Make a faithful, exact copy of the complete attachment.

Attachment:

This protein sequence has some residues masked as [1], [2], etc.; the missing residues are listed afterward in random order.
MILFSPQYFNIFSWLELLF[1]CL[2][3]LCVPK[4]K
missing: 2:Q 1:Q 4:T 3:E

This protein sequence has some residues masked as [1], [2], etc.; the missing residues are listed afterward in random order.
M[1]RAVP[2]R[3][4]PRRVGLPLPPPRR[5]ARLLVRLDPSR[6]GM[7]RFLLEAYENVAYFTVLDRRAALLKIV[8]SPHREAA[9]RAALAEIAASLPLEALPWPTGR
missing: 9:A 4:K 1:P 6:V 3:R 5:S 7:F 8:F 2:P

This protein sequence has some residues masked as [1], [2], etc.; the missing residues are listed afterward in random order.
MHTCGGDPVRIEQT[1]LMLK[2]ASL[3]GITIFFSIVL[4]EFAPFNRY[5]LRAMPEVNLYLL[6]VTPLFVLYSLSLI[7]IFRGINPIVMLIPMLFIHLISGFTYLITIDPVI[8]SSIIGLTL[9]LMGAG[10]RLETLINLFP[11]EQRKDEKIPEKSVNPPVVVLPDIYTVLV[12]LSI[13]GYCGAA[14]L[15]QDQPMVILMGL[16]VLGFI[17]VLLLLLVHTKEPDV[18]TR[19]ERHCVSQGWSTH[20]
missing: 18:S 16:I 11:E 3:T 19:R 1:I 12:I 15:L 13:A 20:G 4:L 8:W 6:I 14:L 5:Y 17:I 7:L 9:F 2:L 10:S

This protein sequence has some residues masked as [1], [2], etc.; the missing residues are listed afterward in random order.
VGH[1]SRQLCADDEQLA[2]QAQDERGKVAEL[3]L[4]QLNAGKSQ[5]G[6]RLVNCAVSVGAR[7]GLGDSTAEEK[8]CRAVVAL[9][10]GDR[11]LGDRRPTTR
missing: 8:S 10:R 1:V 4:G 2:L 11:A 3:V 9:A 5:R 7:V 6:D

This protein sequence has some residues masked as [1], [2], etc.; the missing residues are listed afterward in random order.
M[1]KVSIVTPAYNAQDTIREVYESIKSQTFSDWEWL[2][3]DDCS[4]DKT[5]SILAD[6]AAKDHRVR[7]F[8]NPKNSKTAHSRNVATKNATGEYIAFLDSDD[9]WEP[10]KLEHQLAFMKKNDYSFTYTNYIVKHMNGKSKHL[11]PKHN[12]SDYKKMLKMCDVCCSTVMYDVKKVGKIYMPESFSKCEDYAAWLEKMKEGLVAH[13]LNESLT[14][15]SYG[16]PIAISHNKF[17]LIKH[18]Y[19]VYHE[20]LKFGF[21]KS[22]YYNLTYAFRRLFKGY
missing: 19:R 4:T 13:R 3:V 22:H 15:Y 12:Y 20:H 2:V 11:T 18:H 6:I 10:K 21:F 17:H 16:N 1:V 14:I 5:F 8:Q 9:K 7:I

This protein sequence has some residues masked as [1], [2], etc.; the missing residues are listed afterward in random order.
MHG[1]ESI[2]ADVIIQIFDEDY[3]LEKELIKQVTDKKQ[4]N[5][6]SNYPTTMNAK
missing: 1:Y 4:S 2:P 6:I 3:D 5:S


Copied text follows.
This protein sequence has some residues masked as [1], [2], etc.; the missing residues are listed afterward in random order.
MILFSPQYFNIFSWLELLF[1]CL[2][3]LCVPK[4]K
missing: 2:Q 1:Q 4:T 3:E

This protein sequence has some residues masked as [1], [2], etc.; the missing residues are listed afterward in random order.
M[1]RAVP[2]R[3][4]PRRVGLPLPPPRR[5]ARLLVRLDPSR[6]GM[7]RFLLEAYENVAYFTVLDRRAALLKIV[8]SPHREAA[9]RAALAEIAASLPLEALPWPTGR
missing: 9:A 4:K 1:P 6:V 3:R 5:S 7:F 8:F 2:P

This protein sequence has some residues masked as [1], [2], etc.; the missing residues are listed afterward in random order.
MHTCGGDPVRIEQT[1]LMLK[2]ASL[3]GITIFFSIVL[4]EFAPFNRY[5]LRAMPEVNLYLL[6]VTPLFVLYSLSLI[7]IFRGINPIVMLIPMLFIHLISGFTYLITIDPVI[8]SSIIGLTL[9]LMGAG[10]RLETLINLFP[11]EQRKDEKIPEKSVNPPVVVLPDIYTVLV[12]LSI[13]GYCGAA[14]L[15]QDQPMVILMGL[16]VLGFI[17]VLLLLLVHTKEPDV[18]TR[19]ERHCVSQGWSTH[20]
missing: 18:S 16:I 11:E 3:T 19:R 1:I 12:I 15:L 13:A 20:G 4:L 8:W 6:I 14:L 5:Y 17:I 7:L 9:F 2:L 10:S

This protein sequence has some residues masked as [1], [2], etc.; the missing residues are listed afterward in random order.
VGH[1]SRQLCADDEQLA[2]QAQDERGKVAEL[3]L[4]QLNAGKSQ[5]G[6]RLVNCAVSVGAR[7]GLGDSTAEEK[8]CRAVVAL[9][10]GDR[11]LGDRRPTTR
missing: 8:S 10:R 1:V 4:G 2:L 11:A 3:V 9:A 5:R 7:V 6:D

This protein sequence has some residues masked as [1], [2], etc.; the missing residues are listed afterward in random order.
M[1]KVSIVTPAYNAQDTIREVYESIKSQTFSDWEWL[2][3]DDCS[4]DKT[5]SILAD[6]AAKDHRVR[7]F[8]NPKNSKTAHSRNVATKNATGEYIAFLDSDD[9]WEP[10]KLEHQLAFMKKNDYSFTYTNYIVKHMNGKSKHL[11]PKHN[12]SDYKKMLKMCDVCCSTVMYDVKKVGKIYMPESFSKCEDYAAWLEKMKEGLVAH[13]LNESLT[14][15]SYG[16]PIAISHNKF[17]LIKH[18]Y[19]VYHE[20]LKFGF[21]KS[22]YYNLTYAFRRLFKGY
missing: 19:R 4:T 13:R 3:V 22:H 15:Y 12:Y 20:H 2:V 11:T 18:H 6:I 10:K 21:F 17:H 16:N 1:V 14:I 5:F 8:Q 9:K 7:I

This protein sequence has some residues masked as [1], [2], etc.; the missing residues are listed afterward in random order.
MHG[1]ESI[2]ADVIIQIFDEDY[3]LEKELIKQVTDKKQ[4]N[5][6]SNYPTTMNAK
missing: 1:Y 4:S 2:P 6:I 3:D 5:S